The barn swallows in Silk’s stall have some new neighbors. Chickadees have moved in next door with Siete. It’s almost that “baby bird” time of year again. For two years, barn swallows have built a nest in the protected rafters over Silk’s feeder. It’s an ideal spot since it’s like a trough so the little ones can’t fall out on the ground if they try to fly too soon. Last year, there were two hatchings using the same nest. Now, there’s a second nest over Silk’s front door.
The chickadees copied the barn swallows, and their nest is over the entrance to Siete’s stall. They are so sweet, with their beautiful white chests and lovely voices. They talk to me while I muck in there every day. The barn swallows aren’t so welcoming. When I go into Silk’s stall, they dive bomb me. I noticed when the babies were in the nest that they would peep like crazy if they heard me, but when it was just the horses in there it was completely quiet. I guess I’ll never be anything more than a smelly predator to them.
My farrier suggested that I hang cd’s from strings on the beams of the ceiling. The spinning and the shiny reflections will keep the barn swallows away. It’s a good tip, but I don’t know if I want to do it. I love them, even if they don’t love me so I’m hoping that they will just listen to the chickadees and mind their manners.
What is it with birds and horses? In the first barn where I boarded Silk, they also raised chickens. At night, some of the horses would actually let the chickens roost on their backs and fall asleep. It was so funny to see a horse with a chicken sitting on its butt. The next stable where Silk and Siete lived had barn owls in the rafters. It was a male and female, a married couple, who had been living there for over 15 years. When I groomed the horses in the cross-ties, owl feathers would float down on us. I still have some of them for good luck. There was one boarder who was really irritating. The barn owls used to drop gooey white bird “bombs” on her while she brushed her horse. Eventually, to all of our delight, they drove her away to another boarding facility.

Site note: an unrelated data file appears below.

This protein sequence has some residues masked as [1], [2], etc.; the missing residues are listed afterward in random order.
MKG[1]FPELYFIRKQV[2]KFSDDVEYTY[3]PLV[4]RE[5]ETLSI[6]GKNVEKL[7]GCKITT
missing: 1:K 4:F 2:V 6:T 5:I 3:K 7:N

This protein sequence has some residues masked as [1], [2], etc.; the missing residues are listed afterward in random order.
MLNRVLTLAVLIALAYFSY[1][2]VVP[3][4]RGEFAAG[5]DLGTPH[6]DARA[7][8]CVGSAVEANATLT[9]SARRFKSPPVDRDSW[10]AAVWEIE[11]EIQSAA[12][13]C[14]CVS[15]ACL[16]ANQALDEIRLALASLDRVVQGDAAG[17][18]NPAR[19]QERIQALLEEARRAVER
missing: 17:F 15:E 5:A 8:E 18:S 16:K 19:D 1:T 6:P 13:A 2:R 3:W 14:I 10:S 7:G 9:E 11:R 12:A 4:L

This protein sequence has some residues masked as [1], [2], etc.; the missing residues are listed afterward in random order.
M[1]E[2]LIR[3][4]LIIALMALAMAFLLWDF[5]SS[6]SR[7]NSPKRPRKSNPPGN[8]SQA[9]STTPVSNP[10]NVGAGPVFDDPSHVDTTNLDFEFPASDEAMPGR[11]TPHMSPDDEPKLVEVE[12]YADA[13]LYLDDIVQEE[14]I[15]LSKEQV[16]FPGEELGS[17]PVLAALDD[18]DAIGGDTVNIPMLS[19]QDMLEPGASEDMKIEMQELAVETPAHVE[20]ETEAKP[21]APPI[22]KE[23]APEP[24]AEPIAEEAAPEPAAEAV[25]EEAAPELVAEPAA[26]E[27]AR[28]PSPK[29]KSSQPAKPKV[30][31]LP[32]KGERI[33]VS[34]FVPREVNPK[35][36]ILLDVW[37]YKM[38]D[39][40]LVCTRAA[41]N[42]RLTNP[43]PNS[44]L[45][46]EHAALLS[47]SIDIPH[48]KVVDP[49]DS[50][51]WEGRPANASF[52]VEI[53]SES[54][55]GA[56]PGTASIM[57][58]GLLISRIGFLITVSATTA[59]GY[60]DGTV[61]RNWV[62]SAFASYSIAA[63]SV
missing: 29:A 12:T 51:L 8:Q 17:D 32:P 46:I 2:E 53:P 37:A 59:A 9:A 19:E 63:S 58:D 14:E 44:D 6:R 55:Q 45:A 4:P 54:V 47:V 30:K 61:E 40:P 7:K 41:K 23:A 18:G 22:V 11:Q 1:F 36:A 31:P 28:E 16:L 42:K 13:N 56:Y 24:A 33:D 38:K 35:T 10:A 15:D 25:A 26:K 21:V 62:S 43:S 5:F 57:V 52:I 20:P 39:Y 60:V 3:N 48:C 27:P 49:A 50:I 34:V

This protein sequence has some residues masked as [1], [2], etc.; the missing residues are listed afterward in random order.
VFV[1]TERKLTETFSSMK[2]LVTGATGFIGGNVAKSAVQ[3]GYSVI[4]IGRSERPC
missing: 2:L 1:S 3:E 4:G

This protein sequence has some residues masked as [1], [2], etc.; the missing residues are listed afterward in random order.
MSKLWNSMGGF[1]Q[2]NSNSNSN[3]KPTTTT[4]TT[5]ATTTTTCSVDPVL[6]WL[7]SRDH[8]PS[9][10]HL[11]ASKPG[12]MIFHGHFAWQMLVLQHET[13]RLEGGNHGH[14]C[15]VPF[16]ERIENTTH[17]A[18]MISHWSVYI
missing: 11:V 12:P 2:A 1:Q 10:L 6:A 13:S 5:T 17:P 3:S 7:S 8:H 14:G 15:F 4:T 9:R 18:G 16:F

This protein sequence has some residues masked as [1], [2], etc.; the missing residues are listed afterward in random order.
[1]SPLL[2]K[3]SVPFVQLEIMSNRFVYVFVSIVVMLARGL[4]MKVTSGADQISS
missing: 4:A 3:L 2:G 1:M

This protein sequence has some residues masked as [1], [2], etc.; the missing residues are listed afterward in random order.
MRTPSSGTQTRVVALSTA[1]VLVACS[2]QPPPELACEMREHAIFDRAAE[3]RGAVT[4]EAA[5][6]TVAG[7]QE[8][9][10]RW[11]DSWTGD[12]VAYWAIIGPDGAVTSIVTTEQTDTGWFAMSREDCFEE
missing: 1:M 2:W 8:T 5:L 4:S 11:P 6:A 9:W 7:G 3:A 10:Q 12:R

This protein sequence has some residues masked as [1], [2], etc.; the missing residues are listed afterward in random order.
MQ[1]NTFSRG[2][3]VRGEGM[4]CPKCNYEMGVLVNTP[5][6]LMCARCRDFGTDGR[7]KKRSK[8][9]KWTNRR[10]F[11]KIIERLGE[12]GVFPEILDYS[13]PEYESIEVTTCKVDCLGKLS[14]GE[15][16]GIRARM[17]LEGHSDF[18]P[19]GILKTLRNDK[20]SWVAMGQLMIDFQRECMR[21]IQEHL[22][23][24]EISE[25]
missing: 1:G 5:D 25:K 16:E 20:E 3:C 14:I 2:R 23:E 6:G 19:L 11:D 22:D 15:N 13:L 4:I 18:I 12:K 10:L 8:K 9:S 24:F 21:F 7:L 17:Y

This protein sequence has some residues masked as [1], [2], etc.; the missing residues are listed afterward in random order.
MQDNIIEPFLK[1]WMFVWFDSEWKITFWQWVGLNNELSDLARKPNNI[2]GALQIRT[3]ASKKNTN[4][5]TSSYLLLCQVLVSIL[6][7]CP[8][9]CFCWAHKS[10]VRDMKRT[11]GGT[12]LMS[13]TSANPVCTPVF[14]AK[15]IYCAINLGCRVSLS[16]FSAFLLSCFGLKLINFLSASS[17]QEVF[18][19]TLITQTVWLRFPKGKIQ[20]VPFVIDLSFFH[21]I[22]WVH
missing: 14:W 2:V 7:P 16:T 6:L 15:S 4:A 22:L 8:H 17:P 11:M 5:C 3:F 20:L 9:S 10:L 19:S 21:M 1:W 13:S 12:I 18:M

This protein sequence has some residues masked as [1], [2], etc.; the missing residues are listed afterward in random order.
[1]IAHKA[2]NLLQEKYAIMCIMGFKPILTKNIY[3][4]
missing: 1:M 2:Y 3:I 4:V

Last summer, I found a baby barn swallow floundering in Siete’s stall. The little bird couldn’t fly well enough and got stuck in the shavings on the floor. I managed to steer Siete into the corral and keep her out so we could save the baby. My 93 -year old mother and my 12 year old daughter took over the rescue operation. Nana pulled out a pair of fancy white gloves from her drawer because she insisted that you need very soft hands to pick up a bird. She gently cradled the baby, and they found a broad flat branch on the big pine tree where the bird could easily sit without falling. A moment after they safely placed the little creature on the pine bough, its mother flew over to join her wayward child.
As I cover my head with my arms and duck while the barn swallows zoom down towards me, I remind them that I’m the one who chased away the cats and kept them safe while they were growing up. It reminds me of when my stepson was little and you told him not to do something. “I don’t listen to that,” he replied. I guess I’m just going to have to go next door and hang out with the chickadees.